Shelter Medicine Program at Illinois
The Shelter Medicine Program partners with the community to reduce pet overpopulation, enhance veterinary education, and improve the lives of dogs and cats.
The goal of the Shelter Medicine Program at Illinois is to develop a talented pool of veterinary graduates who are well-versed in the tools available to improve the care of shelter animals and help reduce animal overpopulation. The program is actively engaged in the teaching, outreach, and research missions of the College of Veterinary Medicine and the University of Illinois.
The mission of the Shelter Medicine Program at Illinois is to reduce animal overpopulation and to improve the health and well-being of animals in shelters through the advancement of the discipline of shelter medicine among veterinarians and veterinary students.
Olivia Swailes, DVM
Dr. Swailes developed an interest in shelter medicine while volunteering for the local humane society during her undergraduate years at Michigan State University, where she earned her B.S. in Animal Science in 2013. She continued to volunteer at the local animal shelter throughout veterinary school and graduated from the Purdue University College of Veterinary Medicine in 2017.
Following graduation, she completed a Maddie’s Fund® Shelter Medicine Internship at the University of Wisconsin-Madison and Dane County Humane Society, where she received medical and surgical training as well as experience in shelter consultations and community outreach. Dr. Swailes worked as a staff veterinarian at a non-profit rescue in South Carolina prior to returning to the Midwest to join the Shelter Medicine Program at the University of Illinois.
Her interests include infectious disease management, behavior, community outreach, and shelter consultation work. She is excited to bring those interests to students via the Shelter Medicine electives and the clinical year rotations. While not practicing veterinary medicine, Dr. Swailes enjoys spending time with family, friends, and her rescue Labrador, Ruby, as well as crafting, reading, and traveling.
Anthony Cappa, DVM
Dr. Cappa earned his DVM from the University of Illinois in 2006 before completing a 1-year small animal rotating internship at Texas A&M University. He then returned to the Champaign area and served the local community for 10 years as a small animal practitioner in Tolono before joining the shelter medicine program. His interests include surgery and ultrasonography, along with teaching.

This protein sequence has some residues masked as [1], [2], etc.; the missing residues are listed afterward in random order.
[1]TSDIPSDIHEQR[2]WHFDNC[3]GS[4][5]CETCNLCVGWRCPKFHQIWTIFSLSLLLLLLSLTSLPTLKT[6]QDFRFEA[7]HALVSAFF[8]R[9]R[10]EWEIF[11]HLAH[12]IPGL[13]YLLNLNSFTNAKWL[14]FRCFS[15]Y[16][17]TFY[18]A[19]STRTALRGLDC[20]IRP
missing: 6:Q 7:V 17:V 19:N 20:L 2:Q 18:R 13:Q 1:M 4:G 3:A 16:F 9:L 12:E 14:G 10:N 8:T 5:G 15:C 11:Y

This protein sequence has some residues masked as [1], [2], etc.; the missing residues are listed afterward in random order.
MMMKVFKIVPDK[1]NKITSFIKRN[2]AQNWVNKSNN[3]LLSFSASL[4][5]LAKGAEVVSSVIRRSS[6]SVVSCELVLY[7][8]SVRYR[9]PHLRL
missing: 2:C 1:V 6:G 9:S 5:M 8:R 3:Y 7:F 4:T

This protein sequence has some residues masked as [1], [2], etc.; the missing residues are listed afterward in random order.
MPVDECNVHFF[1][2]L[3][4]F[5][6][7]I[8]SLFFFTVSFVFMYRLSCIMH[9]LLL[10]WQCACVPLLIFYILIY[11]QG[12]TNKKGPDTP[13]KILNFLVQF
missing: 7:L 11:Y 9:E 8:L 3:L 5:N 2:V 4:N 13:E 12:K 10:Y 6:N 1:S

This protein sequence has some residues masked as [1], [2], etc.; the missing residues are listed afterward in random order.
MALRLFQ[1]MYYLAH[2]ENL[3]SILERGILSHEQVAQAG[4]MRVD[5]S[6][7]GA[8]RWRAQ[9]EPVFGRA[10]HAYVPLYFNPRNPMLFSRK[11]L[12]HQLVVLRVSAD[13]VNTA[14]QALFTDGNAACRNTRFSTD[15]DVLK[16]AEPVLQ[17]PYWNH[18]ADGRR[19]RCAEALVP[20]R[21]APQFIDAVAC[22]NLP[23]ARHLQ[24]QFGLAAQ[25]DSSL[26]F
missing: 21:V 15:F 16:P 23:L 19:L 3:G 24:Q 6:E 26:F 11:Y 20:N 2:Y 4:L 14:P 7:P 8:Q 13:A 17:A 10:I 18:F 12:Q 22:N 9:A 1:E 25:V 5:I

When not at work, he and his wonderful wife stay busy shuffling their two children to various activities. He also enjoys working in his yard and staying active through running and basketball.
Helen Valentine, DVM, MS, DACLAM
Clinical Assistant Professor
Dr. Valentine earned a DVM from Tuft’s Veterinary School in 2008. She completed a residency in Laboratory Animal Medicine and a master’s in Comparative Biomedical Science at Cornell University in 2011. During that time, she enjoyed working in a high quality/high volume spay/neuter clinic on weekends. She became board certified by the American College of Laboratory Animal Medicine in 2012. Dr. Valentine spent five years as a Senior Clinical Veterinarian at the University of Iowa, before joining the University of Illinois in 2016. She has an 80% appointment as Assistant Director/Clinical Veterinarian in the Division of Animal Resources, and a 20% appointment as Clinical Assistant Professor in Shelter Medicine.
Combining a love of international travel, surgery and teaching veterinary students, she volunteers as a DVM instructor or surgeon for World Vets in Nicaragua, and looks forward to future field clinics in other countries. Outside of work, she is always planning her next international vacation. At home, she has two dogs (Honey and Jetta) and three cats (Bugger, Ella, and Kelly).
Eric Ledesma, DVM
Maddie’s® Shelter Medicine Intern
Dr. Ledesma achieved his dream of becoming a veterinarian at the University of Illinois College of Veterinary Medicine. He then completed a 1-year small animal rotating medicine and surgery internship at the ASPCA Animal Hospital in New York City. In addition, he has worked as a relief veterinarian at various Animal Care Centers in New York. In the past year, Dr. Ledesma became a Fear Free Certified® veterinarian that works to prevent and alleviate fear, anxiety, and stress in his patients. He has returned to Illinois to work for the shelter medicine program where he now has the honor and privilege to provide for animals in need.